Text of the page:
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I certainly understand Scott Gilbertson’s complaints about Ubuntu 14.04 LTS missing out on lots of the goodies that are in the works for Ubuntu, but I just can’t get at all worked up about the “missing” bells and whistles of this workhorse of an operating system.

Canonical pushed out Ubuntu 14.04 last week. This release is the first Ubuntu Long Term Support release in two years and will be supported for the next five years.

It feels like, for Canonical at least, this Long Term Support release couldn’t have come at a worse time. The company is caught in a transitional phase as it moves from a desktop operating system to a platform that spans devices.

The problem for Canonical is that it’s only about 90 percent of the way to a platform-spanning OS, but it just so happens that the company’s schedule calls for a Long Term Support release now.

Long Term Support releases are typically more conservative and focus on stability and long-term maintenance rather than experimental or flashy new features. Things that are 90 percent done don’t make it into LTS releases. And, unfortunately for Canonical, most of its foundation-shaking changes to Ubuntu are currently only about 90 percent done and thus not part of this release.

The two biggest changes on the horizon are the Mir graphics stack and Unity 8, neither of which are part of 14.04.

via Ubuntu 14.04 review: Missing the boat on big changes | Scott Gilbertson at Ars Technica.

I think my lack of concern stems from the way I see the semiannual releases of Ubuntu as very different from the Long Term Support versions rolled out biennially.  The regular releases that come out every six months are for the competent Linux user who is interested in staying on top of the latest and greatest advancements in the OS.  But for someone like me, who is pretty good at getting non-Linux users to give Ubuntu a whirl, the LTS versions are wonderful.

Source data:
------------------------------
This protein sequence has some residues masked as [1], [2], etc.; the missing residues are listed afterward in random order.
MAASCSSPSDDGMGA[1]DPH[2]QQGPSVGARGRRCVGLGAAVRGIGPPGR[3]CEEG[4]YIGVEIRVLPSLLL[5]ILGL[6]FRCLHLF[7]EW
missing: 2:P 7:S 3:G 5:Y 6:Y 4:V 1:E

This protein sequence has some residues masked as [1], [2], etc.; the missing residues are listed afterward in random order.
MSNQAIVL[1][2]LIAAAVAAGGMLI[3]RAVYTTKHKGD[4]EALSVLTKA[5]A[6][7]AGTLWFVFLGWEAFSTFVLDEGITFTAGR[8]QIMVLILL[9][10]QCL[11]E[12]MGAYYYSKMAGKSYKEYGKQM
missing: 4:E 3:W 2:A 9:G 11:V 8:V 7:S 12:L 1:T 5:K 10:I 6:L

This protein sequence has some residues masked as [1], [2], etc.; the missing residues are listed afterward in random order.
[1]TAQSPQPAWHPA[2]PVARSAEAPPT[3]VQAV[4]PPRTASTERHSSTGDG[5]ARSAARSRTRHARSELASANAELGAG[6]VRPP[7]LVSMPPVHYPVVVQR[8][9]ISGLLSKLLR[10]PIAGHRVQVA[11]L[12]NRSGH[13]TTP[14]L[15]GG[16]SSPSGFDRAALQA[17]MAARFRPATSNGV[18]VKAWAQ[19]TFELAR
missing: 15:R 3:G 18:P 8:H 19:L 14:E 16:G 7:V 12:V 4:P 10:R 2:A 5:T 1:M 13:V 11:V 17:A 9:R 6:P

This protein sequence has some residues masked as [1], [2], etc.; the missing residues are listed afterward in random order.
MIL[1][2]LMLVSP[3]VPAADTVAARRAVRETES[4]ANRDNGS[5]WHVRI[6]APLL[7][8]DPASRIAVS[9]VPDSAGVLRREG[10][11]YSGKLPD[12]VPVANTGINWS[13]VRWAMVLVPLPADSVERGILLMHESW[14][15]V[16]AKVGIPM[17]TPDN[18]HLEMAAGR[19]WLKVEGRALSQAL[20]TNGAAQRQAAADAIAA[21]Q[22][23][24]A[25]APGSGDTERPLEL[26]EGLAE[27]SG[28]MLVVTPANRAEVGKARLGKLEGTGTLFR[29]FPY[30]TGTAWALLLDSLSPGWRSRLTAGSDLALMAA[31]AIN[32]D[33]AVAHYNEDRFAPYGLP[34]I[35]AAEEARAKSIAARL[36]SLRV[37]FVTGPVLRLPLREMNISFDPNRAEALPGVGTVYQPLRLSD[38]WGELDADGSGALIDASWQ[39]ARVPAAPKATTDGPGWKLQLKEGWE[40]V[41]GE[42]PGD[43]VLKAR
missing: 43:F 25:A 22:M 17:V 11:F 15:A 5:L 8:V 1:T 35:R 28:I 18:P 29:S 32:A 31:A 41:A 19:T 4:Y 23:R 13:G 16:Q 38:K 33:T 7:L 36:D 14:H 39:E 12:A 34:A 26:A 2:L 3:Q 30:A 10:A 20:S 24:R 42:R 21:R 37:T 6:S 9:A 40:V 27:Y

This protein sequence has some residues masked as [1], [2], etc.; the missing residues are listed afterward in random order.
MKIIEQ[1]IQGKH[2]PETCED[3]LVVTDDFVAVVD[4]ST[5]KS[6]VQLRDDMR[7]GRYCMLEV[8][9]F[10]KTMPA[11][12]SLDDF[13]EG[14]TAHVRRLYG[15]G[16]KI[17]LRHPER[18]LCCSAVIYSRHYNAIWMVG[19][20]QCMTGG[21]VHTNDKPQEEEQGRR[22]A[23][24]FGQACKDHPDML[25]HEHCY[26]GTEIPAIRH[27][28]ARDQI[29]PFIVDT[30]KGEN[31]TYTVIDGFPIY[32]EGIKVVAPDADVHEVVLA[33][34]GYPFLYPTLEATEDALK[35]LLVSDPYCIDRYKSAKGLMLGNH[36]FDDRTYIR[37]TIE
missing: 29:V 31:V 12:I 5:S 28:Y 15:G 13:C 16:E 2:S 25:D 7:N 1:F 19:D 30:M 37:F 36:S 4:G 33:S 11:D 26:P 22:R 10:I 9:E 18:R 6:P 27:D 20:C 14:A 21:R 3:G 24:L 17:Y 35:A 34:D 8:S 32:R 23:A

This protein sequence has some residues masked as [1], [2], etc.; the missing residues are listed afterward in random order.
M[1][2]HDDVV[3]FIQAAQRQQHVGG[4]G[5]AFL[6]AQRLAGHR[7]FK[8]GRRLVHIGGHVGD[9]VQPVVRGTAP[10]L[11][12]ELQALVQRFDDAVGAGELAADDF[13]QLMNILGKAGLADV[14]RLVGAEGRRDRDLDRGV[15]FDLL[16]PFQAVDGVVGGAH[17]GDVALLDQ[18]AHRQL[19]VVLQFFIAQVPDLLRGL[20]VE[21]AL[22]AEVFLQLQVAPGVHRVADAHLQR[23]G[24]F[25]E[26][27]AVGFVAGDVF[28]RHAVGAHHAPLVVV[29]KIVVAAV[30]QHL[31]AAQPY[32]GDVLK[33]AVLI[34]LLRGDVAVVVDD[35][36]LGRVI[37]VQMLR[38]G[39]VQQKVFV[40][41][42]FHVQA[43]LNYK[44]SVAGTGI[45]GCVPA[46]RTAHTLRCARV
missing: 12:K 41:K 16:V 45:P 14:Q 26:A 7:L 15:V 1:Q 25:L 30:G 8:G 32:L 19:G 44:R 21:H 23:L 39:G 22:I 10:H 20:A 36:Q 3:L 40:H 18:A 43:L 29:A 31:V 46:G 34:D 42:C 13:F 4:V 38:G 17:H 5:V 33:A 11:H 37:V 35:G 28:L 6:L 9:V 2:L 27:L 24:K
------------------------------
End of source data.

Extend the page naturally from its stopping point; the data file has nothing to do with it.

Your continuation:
When I help someone new to Linux get started with  Ubuntu I make a point to set them up with an LTS version.  I want them to have the option of at least a few years of stability without major changes to the the Desktop UI and packages I install for them.  This transitional time is akin to running an OS with the training wheels attached.  If the user adapts quickly and wants to change they can switch over to the more frequent releases, but if they just want to get stuff done, they are all set for three to five years without needing to adapt to changes in how they use their computer.

The Gilbertson does a great job of pointing out the positive changes in 14.04 LTS:

[unordered_list style=”tick”]

  • Linux kernel 3.13 – This kernel update will bring much better hardware support for high end video cards and SSD-based machines will see better performance. This kernel also brings support for nftables. The nftables system will eventually replace the iptables firewall tool. Nftables is a complete reworking of the way the kernel handles packet filtering.
  • Python 3.4 – Ubuntu is working hard to convert all tools and scripting systems to use Python 3.  This release continues that effort.  If you need Python 2 you can install it from the repositories quite easily.
  • Libreoffice –  The Libreoffice office suite has been updated to the latest and greatest verision, 4.2.3.
  • Laptop Battery Life Improvements – Laptop users will benefit from recent kernel updates related to power management that  have dramatically improved battery life.  These are included in Ubuntu 14.04.
  • (Server) Apache 2.4 – Ubuntu 14.04 LTS includes Apache 2.4; this is a major version upgrade from Apache 2.2.
  • (Server) PHP 5.5 – In 14.04 LTS PHP has been updated to 5.5, which is a major upgrade from the 5.3 version in 12.04 LTS.
  • More at TrustyTahr/Release Notes at the Ubuntu Wiki.